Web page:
The discipline “Evo-devo” studies the developmental basis of morphological evolution. In the field, some original animal models are emerging as interesting model organisms, enriching the knowledge in the field more and more.
In the DECA team (Développement et évolution du cerveau antérieur, in French) we use an Evo-devo approach to study the developmental mechanisms responsible for brain evolution. Adaptation to new environments brings along changes in brain morphology and function, and these changes are more striking in organisms adapted to extreme environments. A beautiful example that illustrates this topic is the model species used in our lab, the Mexican fish Astyanax mexicanus (teleost). Within the same species there are several river-dwelling populations (surface fish) and other populations adapted to caves (cavefish), living in absolute darkness. Evolution in the caves have led to the total loss of eyes and pigmentation, similarly to many other cave organisms. Since the cavefish embryos initially develop a small eye primordium that then degenerates at larval stages, Astyanax mexicanus has become an attractive model to study the genetic and developmental causes of eyes loss and the mechanisms of sensory compensation.
In our lab some hypotheses have been tested in order to explain the regression of the eyes in cavefish, including modifications of midline signaling centers important for eye induction, or “trade-offs” within the neural plate between the eye field and other neural tissues.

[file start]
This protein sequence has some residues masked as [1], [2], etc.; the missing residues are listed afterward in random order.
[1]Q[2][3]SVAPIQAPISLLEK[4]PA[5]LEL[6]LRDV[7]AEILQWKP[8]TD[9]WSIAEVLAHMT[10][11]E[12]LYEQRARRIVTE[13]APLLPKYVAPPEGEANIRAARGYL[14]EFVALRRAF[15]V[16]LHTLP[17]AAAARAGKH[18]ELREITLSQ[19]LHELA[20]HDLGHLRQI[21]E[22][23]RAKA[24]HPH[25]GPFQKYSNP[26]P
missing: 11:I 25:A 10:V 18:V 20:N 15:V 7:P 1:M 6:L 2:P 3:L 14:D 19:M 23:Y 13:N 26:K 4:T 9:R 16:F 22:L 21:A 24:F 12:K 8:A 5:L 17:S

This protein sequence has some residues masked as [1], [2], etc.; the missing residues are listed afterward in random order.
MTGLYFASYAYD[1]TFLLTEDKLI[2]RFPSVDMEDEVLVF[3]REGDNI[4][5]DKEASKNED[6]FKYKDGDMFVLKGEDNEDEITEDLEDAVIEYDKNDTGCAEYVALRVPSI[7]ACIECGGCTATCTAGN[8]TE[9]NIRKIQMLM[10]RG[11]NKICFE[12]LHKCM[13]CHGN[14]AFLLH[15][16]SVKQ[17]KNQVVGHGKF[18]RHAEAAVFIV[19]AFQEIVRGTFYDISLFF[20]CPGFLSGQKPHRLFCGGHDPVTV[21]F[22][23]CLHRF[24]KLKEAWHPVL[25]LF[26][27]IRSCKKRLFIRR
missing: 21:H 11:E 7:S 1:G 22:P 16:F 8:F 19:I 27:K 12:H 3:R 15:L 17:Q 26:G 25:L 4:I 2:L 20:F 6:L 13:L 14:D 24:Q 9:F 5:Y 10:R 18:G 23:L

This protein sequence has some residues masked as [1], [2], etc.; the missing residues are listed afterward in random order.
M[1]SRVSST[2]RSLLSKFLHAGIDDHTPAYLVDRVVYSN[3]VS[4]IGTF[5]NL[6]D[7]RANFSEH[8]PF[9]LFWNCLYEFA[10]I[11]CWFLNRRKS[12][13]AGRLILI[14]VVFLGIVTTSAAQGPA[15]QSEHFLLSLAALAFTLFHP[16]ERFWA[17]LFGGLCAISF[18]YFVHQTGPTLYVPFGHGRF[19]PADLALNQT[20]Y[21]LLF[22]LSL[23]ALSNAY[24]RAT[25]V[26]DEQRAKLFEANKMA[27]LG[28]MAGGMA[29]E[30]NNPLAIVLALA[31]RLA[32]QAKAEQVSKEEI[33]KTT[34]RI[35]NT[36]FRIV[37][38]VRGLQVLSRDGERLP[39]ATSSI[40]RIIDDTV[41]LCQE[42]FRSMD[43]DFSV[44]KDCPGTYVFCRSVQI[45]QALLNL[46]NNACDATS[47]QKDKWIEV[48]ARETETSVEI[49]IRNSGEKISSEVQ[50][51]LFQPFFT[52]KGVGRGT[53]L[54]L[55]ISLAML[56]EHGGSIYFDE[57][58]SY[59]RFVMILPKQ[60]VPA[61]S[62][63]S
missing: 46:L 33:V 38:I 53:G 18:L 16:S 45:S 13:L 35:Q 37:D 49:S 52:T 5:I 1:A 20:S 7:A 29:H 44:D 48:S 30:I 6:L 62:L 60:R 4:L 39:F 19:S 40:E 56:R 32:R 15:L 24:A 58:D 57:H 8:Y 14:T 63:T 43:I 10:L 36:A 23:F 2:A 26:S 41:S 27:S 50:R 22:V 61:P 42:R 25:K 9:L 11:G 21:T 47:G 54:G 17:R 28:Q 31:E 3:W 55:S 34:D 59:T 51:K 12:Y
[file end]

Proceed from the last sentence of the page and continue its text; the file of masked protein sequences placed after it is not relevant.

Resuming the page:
Recently we started to wonder how early in embryogenesis we were able to find differences between the two eco-morphotypes. We decided to compare the process of gastrulation in the two Astyanax morphs, to look at the establishment of the axial signaling centers important for brain development. By comparing systematically the expression of key genes involved in gastrulation we found important heterochronic differences in terms of internalization and migration of the precursors of axial mesoderm, the embryonic organizer. At this point we were very proud of ourselves, because we were able to discriminate between surface fish and cavefish embryos already at the onset of gastrulation, just by looking at in situ hybridizations.
We realized that at the end of gastrulation the anterior axial mesoderm, also called prechordal plate, was different in several aspects, particularly when we looked at the expression of dkk1b (an inhibitor of the WNT pathway). In cavefish embryos, expression of dkk1b occurs in cells that were more dispersed than in surface fish, with lower levels of transcripts and with an earlier off-set of expression, suggesting a globally reduced repression of WNT compared to the surface morphotype. In vertebrates, WNT repression is fundamental for the normal development of the forebrain, including the eyes. Through functional test we showed that modified WNT modulation is indeed implicated in the cavefish eye phenotype.